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The image of drowned circus cages in the trash-filled canals of Venice, California, both haunts and illuminates famed fantasy and science fiction author Ray Bradbury's rare venture into the mystery field. Like filmmaker Federico Fellini, Bradbury is fascinated by the seedy splendor of cheap carnivals and circuses--"a long time before, in the early Twenties, these cages had probably rolled by like bright summer storms with animals prowling them, lions opening their mouths to exhale hot meat breaths. Teams of white horses had dragged their pomp through Venice and across the fields."
But now it's the early 1950s, and foggy, shabby Venice is the last stop on the circus train for scores of old silent-movie stars and young writers trying to keep their art and their bodies alive. As Bradbury's autobiographical hero, a young writer, pounds out his short stories, someone is killing off the older denizens of the tacky city. The writer joins forces with a quirky detective called Elmo Crumley and a faded screen star to investigates the deaths. Their search begins and ends in one of those iconic, waterlogged cages.
Blending hard-boiled detective fiction with beautiful descriptions of this strange Californian town, Death Is a Lonely Business is well worth investigating. --Dick Adler
Dedicated to Raymond Chandler, Dashiell Hammett, James M. Cain, and Ross Macdonald, Bradbury's 1985 novel is a paean to the hard-boiled mystery. The plot follows a writer who joins ranks with a detective and an actress to get to the bottom of some strange doings. Bradbury is always worth reading.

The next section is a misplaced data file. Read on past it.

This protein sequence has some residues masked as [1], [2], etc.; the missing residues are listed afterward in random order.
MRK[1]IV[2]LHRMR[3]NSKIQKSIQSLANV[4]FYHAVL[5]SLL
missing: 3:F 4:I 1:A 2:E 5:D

Copyright 1999 Reed Business Information, Inc.
This was a great story, and if you love Bradbury as I do, I think you will love this. It is his hard-boiled detective story like Dashiell Hammett, and it ,to me , has vintage... Read morePublished 1 month ago by Cincinnati Kid
Well written and a fun read. Interesting extension of Bradbury's earlier works.Published 2 months ago by dan jones
With this book, Ray Bradbury not only returned to writing full-length fiction after a long absence, but returned to the roots of his writing after an even longer absence. Read morePublished 3 months ago by Ralph E. Vaughan
This is that greatest of rarities, a true novel by Ray Bradbury. The only other novels he really wrote were Something Wicked, F451, and the two sequels to this, A Graveyard for... Read morePublished 6 months ago by Manly Reading
Bradbury struck a perfect blend of surreal and fantasy with more than just a bit of hard-boiled noir in this, the first of his Crumley Mysteries.
The story is unique. Read more
Ray Bradbury recreates a lost American treasure while spinning a good mystery yarn. Makes you wish for a working time machine.Published 16 months ago by Befuddled
As others stated, its verrry wordy. Lots of descriptives, which confuse rather than enhance. Slow plot.
Great era and location tho. Wish i could go back in time to old venice. Read more
Unusual Bradbury book. I hadn't heard of it before, was browsing Amazon for books. Written in the first person, sounds like parts are based on some of his early experiences as a... Read morePublished 18 months ago by Leonore Proctor
Ray Bradbury takes a 90 degree turn from his usual plotlines to give us this intruiging murder myster. Read morePublished 18 months ago by L. Dusterwald